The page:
What we're pointing out is something Bob Somerby (Daily Howler) has long noted when looking at moderates or presumed moderates or Democrats that aren't voting the way the national party might want: Look at the home state.

Mainly though, as we watched, we were left thinking, "Look at the sorry state of journalism."

If your premise is that compromise is so wonderful -- that's when Gwen sold and Snowe said she practiced -- then surely there are examples to be shared.

But, strange, no one thought to ask for them (Gwen) and no one thought to supply them (Olympia).

One of Olympia Snowe's most important votes was in October of 2002, the Authorization For Use of Military Force Against Iraq Resolution of 2002. 77 US Senators voted for it, 23 voted against. Where was Snowe? The Great Compromiser voted for war on Iraq. (The House vote was 297 for; 133 against; 3 abstaining.) That was one of the most important votes of the last ten years and Snowe didn't stand. (As the war progressed, she'd quickly become one of the war's biggest critics from the Republican side of the Senate.)

She was wrong on the PATRIOT Act as well. On what issues has The Great Compromiser been right?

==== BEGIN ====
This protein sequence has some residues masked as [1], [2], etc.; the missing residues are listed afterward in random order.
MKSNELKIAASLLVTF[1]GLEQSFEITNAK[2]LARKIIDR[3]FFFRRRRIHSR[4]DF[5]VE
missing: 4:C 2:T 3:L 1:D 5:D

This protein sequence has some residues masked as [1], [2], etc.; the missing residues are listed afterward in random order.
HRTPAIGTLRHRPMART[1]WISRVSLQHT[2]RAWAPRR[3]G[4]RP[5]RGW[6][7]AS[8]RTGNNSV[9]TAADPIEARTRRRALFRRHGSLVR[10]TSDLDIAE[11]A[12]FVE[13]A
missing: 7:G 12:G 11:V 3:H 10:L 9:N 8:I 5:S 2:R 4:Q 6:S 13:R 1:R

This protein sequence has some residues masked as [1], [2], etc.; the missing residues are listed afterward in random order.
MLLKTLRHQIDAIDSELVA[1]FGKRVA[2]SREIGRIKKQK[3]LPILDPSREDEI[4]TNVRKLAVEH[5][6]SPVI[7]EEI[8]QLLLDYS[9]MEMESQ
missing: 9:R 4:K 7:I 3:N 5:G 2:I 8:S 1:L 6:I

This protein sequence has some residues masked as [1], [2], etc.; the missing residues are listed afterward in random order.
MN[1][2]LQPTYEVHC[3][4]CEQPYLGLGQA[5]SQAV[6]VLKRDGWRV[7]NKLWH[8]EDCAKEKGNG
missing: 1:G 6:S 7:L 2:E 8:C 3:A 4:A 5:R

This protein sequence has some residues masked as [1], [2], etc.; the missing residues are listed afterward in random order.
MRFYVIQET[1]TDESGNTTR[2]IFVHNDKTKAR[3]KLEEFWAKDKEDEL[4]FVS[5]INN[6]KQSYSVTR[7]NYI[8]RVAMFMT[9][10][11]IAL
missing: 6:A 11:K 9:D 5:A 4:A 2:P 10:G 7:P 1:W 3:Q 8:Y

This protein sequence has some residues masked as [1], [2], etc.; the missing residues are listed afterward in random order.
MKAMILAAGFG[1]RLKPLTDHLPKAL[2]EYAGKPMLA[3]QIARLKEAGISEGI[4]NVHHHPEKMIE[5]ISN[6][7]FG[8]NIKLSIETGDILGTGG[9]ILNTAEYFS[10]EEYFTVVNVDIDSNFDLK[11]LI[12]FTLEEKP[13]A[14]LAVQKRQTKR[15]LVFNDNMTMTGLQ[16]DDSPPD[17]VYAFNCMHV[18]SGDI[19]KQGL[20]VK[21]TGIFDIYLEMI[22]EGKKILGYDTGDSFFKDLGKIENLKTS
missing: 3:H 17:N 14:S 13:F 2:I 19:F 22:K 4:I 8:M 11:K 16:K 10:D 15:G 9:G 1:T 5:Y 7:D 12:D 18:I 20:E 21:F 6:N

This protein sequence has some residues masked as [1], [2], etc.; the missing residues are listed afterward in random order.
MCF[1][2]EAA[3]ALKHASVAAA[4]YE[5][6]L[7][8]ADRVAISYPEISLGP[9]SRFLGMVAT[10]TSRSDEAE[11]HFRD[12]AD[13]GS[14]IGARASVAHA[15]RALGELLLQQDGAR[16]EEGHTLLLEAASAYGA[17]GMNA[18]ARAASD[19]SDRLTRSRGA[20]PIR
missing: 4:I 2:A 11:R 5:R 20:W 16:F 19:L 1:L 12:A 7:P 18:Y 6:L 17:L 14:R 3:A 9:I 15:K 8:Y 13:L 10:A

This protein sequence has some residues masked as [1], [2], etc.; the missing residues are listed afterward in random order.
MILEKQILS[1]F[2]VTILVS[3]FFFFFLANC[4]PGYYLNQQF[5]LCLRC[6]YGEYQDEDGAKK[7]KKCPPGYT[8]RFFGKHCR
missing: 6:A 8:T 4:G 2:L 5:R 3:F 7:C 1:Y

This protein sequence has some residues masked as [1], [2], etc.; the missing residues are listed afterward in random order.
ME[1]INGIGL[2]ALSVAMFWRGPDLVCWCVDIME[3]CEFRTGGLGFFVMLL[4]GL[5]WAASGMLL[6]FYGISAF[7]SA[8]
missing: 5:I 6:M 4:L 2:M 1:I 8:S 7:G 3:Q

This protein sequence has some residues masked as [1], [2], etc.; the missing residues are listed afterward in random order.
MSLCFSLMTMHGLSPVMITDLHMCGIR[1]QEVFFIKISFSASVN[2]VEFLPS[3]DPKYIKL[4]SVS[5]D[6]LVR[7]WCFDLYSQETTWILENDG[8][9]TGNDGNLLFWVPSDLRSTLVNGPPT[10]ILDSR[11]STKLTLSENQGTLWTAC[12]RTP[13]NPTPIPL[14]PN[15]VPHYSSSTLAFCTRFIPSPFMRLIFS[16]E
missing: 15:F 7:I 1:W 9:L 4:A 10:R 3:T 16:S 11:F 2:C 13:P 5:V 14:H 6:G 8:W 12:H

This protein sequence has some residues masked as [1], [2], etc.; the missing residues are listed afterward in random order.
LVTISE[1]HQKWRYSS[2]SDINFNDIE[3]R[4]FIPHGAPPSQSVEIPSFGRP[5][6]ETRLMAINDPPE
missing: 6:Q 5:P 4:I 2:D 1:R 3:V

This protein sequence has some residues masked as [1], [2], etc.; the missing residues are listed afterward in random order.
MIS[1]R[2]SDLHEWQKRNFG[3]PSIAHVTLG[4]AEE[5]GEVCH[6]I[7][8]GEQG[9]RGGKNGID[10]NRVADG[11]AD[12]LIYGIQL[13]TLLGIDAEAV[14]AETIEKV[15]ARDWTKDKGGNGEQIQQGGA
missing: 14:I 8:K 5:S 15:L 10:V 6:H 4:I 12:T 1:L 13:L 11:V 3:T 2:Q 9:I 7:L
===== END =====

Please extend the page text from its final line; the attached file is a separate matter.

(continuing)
That was left unexplored as well.

As was where it has taken us. Olympia Snowe has been a rare thing: A compromiser from the right. Which is not to say she went to the left but that she went center. And, since the early 1970s, the center in Congress has repeatedly shifted to the right, to the right, to the right. To the point that it's no longer a compromise between the left and the right but between the center and the right.

Snowe's correct that everyone has to give a little for deals to be made; however, she's incorrect to imply, infer or state that everyone does. The Republicans have consistently dug their heels in on issues. And we're not slamming them for that. Good for them for sticking up for what they believe in. But the Democrats have repeatedly caved. Whether it's the spineless Harry Reid 'leading' in the Senate or the embarrassing Nancy Pelosi, representing California's eighth district (much of San Francisco) and unwilling to push for marriage equality.

Snowe feels out of step with her own party. No wonder. In practice, what she apes and imitates is the worst behavior of the Democrats. And she may think it made her look reasoned and thoughtful, but a reasoned and thoughtful person wouldn't have vote to go to war with Iraq in 2002 or for the PATRIOT Act or for half the nonsense she supported.